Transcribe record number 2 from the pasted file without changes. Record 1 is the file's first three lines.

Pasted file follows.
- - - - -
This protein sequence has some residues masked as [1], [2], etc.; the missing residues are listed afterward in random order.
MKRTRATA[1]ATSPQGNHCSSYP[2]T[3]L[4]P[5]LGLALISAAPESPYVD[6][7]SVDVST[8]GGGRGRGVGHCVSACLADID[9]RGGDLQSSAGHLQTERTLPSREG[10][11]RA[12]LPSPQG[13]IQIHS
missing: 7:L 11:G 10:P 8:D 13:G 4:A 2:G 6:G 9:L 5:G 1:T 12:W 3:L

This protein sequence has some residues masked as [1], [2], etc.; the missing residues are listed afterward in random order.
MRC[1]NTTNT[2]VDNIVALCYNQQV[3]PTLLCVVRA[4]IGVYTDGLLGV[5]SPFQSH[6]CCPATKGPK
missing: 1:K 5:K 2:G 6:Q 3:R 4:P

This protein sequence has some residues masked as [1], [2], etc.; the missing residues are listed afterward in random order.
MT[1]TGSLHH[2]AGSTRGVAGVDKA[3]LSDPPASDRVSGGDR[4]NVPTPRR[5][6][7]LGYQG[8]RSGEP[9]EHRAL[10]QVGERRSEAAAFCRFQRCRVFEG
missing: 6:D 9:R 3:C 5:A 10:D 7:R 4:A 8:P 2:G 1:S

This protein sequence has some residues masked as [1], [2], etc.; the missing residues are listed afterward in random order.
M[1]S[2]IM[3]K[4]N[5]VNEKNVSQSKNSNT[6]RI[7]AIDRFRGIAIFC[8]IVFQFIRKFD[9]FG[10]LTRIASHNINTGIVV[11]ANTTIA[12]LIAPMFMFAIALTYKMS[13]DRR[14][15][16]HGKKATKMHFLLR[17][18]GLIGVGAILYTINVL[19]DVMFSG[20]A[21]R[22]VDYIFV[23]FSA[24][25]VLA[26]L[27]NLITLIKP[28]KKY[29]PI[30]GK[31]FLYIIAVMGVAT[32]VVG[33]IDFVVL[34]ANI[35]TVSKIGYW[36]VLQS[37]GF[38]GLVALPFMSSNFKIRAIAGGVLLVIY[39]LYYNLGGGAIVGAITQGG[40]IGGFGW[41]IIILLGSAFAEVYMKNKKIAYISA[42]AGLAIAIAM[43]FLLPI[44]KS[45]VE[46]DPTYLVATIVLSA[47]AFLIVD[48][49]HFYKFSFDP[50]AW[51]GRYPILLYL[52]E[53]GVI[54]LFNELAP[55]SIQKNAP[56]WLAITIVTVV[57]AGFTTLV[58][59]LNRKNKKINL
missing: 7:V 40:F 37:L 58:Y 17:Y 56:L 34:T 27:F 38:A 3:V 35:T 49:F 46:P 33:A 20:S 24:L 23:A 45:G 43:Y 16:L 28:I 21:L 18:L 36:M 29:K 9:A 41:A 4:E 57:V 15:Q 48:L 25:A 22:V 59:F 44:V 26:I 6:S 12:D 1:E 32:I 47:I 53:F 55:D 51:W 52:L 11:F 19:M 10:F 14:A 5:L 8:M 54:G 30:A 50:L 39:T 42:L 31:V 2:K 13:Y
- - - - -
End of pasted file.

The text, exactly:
This protein sequence has some residues masked as [1], [2], etc.; the missing residues are listed afterward in random order.
MRC[1]NTTNT[2]VDNIVALCYNQQV[3]PTLLCVVRA[4]IGVYTDGLLGV[5]SPFQSH[6]CCPATKGPK
missing: 1:K 5:K 2:G 6:Q 3:R 4:P